When one is traveling and also training for a marathon, there often involves searching for races within a decent distance to make sure a long run happens. At the end of September, I was in Boston for a conference. As it stands, the north eastern states are ones I haven’t been able to get to in my quest for half marathons in all 50 states. After some research and looking at feasibility of getting there, I went with the Smuttynose Rockfest Half Marathon in Hampton, NH. Our conference ended on a Friday and after some site seeing and sleep, I headed to the airport where I rented a car and drove just over an hour north to Hampton. I got there shortly after noon and ended up getting some food before picking up my packet at the start/finish area.

Packet pick up was nuts and bolts. They did have an area with shirts, etc for sale, an area for bib pick up and an area for fleece pick up. It was open from 1-5 ish PM the Saturday before the race and race morning. Don’t get your bib, don’t get your fleece, pretty simple. I kind of wish they would have started around 11 or 12 because people were standing around waiting if they got there early. There were some hotels on the beach, though most of them were booked prior to me registering for the race. I stayed about 10 min from the race, which worked out well though.

Race morning, the half marathon started at 8 AM. I got to the start at 715 ish because roads were going to be shut down for the race. I got in a few miles pre race before lining up at the start. We were let loose at 805. The first two plus miles were loops around part of the beach before going out on Ocean Blvd and back. Around mile 5-6, we continued on the beach before heading on to some local roads with trees around mile 9 for a few miles. The last 3 miles or so were along the ocean again and had you finish in town with a party waiting for you at the finish. The course itself was fairly flat. Some inclines over the bridges, though nothing terrible. Aid stations I feel like were a bit off. They were intermittent and there were some I wish that were in the middle of road so you could hit them easier on the way out and back. Water and gatorade combinations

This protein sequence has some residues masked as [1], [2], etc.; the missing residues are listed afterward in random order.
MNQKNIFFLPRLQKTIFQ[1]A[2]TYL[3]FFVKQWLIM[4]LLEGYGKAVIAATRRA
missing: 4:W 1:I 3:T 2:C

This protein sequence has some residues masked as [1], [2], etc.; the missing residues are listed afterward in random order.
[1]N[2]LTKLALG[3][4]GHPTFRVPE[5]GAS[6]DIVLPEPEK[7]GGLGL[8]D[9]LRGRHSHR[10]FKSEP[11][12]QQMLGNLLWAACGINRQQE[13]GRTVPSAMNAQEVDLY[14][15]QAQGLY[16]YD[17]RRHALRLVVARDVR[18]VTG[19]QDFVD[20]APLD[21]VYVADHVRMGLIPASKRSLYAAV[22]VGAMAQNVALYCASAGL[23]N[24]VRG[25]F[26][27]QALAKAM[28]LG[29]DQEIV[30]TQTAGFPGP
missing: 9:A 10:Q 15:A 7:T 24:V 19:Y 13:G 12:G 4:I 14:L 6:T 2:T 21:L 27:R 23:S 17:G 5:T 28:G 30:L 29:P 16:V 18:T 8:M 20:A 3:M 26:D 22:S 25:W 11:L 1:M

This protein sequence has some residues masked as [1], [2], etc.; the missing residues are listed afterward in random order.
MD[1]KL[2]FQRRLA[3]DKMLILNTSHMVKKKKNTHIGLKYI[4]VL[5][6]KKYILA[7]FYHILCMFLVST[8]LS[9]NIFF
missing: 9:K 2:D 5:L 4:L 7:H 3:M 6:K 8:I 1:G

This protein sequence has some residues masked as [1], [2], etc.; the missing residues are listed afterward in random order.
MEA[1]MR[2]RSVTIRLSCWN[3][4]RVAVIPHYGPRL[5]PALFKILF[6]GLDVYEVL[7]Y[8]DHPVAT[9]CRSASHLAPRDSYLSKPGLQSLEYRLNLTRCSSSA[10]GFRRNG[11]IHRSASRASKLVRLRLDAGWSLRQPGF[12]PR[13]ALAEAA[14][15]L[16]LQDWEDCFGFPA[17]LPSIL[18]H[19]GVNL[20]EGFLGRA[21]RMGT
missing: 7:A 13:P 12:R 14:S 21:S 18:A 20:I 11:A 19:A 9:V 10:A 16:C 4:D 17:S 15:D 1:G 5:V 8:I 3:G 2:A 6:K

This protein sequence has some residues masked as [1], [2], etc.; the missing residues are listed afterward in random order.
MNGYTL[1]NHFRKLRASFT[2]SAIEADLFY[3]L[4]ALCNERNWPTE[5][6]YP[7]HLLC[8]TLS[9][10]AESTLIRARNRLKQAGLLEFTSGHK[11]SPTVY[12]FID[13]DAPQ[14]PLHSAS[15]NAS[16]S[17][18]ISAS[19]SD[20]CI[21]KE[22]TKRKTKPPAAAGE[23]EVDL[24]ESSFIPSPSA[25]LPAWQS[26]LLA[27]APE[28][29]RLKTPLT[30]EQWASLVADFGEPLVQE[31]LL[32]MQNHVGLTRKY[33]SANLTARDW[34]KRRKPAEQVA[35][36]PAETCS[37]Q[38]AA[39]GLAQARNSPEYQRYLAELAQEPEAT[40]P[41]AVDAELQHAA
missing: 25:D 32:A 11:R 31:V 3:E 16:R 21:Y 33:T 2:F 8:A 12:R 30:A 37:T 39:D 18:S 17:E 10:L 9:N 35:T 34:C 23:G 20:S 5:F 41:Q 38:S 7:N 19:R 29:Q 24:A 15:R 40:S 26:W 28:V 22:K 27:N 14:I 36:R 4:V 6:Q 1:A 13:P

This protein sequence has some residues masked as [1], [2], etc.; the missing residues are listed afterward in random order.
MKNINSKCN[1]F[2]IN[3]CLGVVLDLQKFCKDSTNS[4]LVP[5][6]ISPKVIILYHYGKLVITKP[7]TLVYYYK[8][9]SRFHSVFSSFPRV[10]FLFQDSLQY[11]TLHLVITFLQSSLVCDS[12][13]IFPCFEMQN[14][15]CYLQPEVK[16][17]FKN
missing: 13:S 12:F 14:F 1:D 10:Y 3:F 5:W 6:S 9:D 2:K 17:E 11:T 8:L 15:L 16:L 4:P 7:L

Post race, plenty of entertainment, chocolate milk, beer and food. I couldn’t enjoy the post race festivities though because I had to catch a shower and drive back to the Boston airport.

Overall, a great race though and if you like flat, go for it!

The Hapalua: The Chase is On!

Disclaimer: I received free entry into The Hapalua as part of being a BibRave Pro. Learn more about becoming a BibRave Pro (ambassador), and check out BibRave.com to review find and write race reviews!

Race week is here! I’m so excited to be getting on a plane on Friday for Honolulu. The cold and dreary of winter in the Inland Northwest takes its toll on you and work has been on the crazy side.

Here’s some things to look for this weekend!

Packet Pick Up: At the Hawaii Convention Center

  • Friday, April 6 10 AM to 8 PM
  • Saturday, April 7 9 AM to 4 PM

Shake Out Run with Team Hawaii and the Elites

This year, Team Hawaii takes on the Chasers (Elite) to see who can win this thing. Saturday, April 7 at 8 AM, meet up with the Chasers and Team Hawaii for a shake out run in Kapioloni Park

What’s the Chase?

The best local runners take on the professionals (Elites). The Locals get a head start while the Chasers try to run them down. Team Hawaii gets a 20 (ish) minute head start before the rest of the field starts at 6 AM! Read up on the Elites and the Hawaiians here!

Things to Do In Honolulu

  1. Diamond Head: take a hike and enjoy some views!
  2. Pearl Harbor: A must. I went in 2016 when it happened to be the 75th anniversary of the bombing of Pearl Harbor
  3. Try some Snorkeling, surfing or paddling
  4. Be crazy like me and do a 2000 meter open water swim (gotta get into Ironman shape some how!)
  5. Waikiki Beach: if you hit it right, you can get some good sunset pictures!
  6. Ioloni Palace: who knew Hawaii it’s own monarchy at one point?

Not registered yet?? Register at the Expo! Hope to see you there and look for the Bibrave Orange!